Enrichment analysis of functional categories and pathways

We extracted 4822 functional categories from the Gene Ontology database [41] and 889 pathways from three pathway databases: Reactome [43], BioCarta [44], and the NCI Pathway Interaction Database [42]. For each association module, we applied standard a Fisher's exact test to identify enriched GO categories and pathways for the passenger genes.

Extraction of tissue-specific patterns

We extracted tissue-specific patterns of association modules with the following procedures. First, we obtained the tissue-specific pattern for each mRNA expression profile. An expression profile was written as a linear combination of "ideal" tissue-specific expression profiles, and the up/down regulation on a tissue type was determined by its mixture coefficient. An ideal tissue-specific expression profile has 1s on samples belonging to the target tissue and 0s on all other samples. Second, for each association module we checked whether its passengers were enriched with tissue-specific genes of each tissue type. Third, we employed gene set enrichment analysis [21] to find tissue-specific patterns of drivers. Finally we reported the intersection of tissue-specific patterns of drivers and passengers. Detailed procedures are elaborated in Additional file 1, Text S1.

Authors' contributions

CHY conceived and encoded the association algorithms and performed computational analysis on NCI-60 data. SDL and TT performed the siRNA experiments on MYB targets. YFH performed co-citation analysis on inferred modules. All authors read and approved the final manuscript.

Supplementary Material

Additional file 1:

Text S1 includes procedures of data processing, model selection, experimental and in-silico validations, heatmap visualizations of molecular aberrations and mRNA/microRNA expressions of association modules, and distributions of correlation coefficients between segment CNVs and their constituent genes and microRNAs.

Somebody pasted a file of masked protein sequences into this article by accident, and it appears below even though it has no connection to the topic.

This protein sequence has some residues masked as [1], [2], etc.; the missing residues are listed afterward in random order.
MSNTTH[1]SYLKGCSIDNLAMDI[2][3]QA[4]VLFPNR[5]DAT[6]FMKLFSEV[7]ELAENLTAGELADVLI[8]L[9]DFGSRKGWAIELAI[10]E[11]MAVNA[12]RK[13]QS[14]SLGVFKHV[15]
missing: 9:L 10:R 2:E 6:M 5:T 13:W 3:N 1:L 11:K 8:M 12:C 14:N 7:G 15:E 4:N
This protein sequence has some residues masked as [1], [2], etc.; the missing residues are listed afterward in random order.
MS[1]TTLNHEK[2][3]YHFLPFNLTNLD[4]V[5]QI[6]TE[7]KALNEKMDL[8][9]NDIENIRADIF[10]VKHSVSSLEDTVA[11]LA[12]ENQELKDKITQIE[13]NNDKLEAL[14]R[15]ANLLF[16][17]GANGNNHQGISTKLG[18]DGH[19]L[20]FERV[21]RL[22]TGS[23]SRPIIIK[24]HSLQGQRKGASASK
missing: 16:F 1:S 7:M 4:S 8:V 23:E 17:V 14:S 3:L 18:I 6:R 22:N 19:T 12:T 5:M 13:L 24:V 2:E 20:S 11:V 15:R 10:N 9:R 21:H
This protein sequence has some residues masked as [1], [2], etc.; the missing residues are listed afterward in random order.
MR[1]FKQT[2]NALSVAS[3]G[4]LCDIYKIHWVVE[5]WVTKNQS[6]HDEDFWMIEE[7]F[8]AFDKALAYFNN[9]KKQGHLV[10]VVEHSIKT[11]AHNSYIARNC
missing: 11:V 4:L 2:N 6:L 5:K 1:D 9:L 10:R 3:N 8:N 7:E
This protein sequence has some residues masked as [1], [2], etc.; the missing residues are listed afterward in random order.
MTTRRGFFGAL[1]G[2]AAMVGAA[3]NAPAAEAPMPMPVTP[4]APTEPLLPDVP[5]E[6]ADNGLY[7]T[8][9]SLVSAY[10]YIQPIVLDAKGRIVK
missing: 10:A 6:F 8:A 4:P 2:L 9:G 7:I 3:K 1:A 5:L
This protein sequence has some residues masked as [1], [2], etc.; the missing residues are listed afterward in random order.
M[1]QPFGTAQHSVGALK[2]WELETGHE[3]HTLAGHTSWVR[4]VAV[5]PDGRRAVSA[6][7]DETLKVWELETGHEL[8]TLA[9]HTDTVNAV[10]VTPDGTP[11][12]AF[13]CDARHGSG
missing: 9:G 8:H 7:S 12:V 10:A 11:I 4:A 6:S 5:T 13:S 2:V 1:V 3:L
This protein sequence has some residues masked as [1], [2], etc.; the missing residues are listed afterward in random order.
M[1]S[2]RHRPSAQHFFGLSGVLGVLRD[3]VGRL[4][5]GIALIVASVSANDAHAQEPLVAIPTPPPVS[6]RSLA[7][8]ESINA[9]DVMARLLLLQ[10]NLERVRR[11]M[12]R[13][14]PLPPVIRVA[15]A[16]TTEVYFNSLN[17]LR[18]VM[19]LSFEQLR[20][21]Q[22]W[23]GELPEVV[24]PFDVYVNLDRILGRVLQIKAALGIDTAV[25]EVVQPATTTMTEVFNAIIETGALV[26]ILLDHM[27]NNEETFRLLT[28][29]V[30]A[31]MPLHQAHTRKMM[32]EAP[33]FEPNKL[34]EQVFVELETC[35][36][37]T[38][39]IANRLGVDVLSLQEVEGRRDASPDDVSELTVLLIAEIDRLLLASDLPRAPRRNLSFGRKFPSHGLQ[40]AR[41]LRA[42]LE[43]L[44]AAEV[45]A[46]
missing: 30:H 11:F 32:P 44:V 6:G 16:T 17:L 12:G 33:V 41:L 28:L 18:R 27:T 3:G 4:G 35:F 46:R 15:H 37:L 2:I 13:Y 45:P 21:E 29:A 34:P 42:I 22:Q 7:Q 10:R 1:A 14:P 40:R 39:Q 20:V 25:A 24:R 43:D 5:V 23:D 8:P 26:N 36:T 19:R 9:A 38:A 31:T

Additional file 2:

Table S1 reports the association modules of mRNA expressions.

Additional file 3:

Table S2 reports the association modules of microRNA expressions.

Additional file 4:

Table S3 reports the co-cited driver/regulator-passenger pairs and the PubMed IDs of the citations in association modules.

Additional file 5:

Table S4 reports the enriched GO categories and pathways for each association module.

Additional file 6:

Table S5 reports the information of partitioned segments.

Additional file 7:

Table S6 reports the expression responses of putative targets and control genes in c-myb siRNA experiments.

Additional file 8:

Table S7 reports the primer sequences for RT-PCR in c-myb siRNA experiments.

Additional file 9:

Table S8 reports the enrichment of driver/regulator binding motifs on passenger promoters with multiple motif occurrences.

Additional file 10:

Table S9 reports the association outcomes between candidate drivers and GO categories/pathways.

Acknowledgements

We thank Ker-Chau Li, Kung-Hao Liang and Pei-Ing Hwang for the inputs and advice during the preparation of the manuscript. CHY is supported by the Institute of Statistical Science of Academia Sinica, the National Science Council grants of the Republic of China, Taiwan (grant numbers 98-2118-M-001-025-MY2 and 100-2118-M-001-008-MY2).

References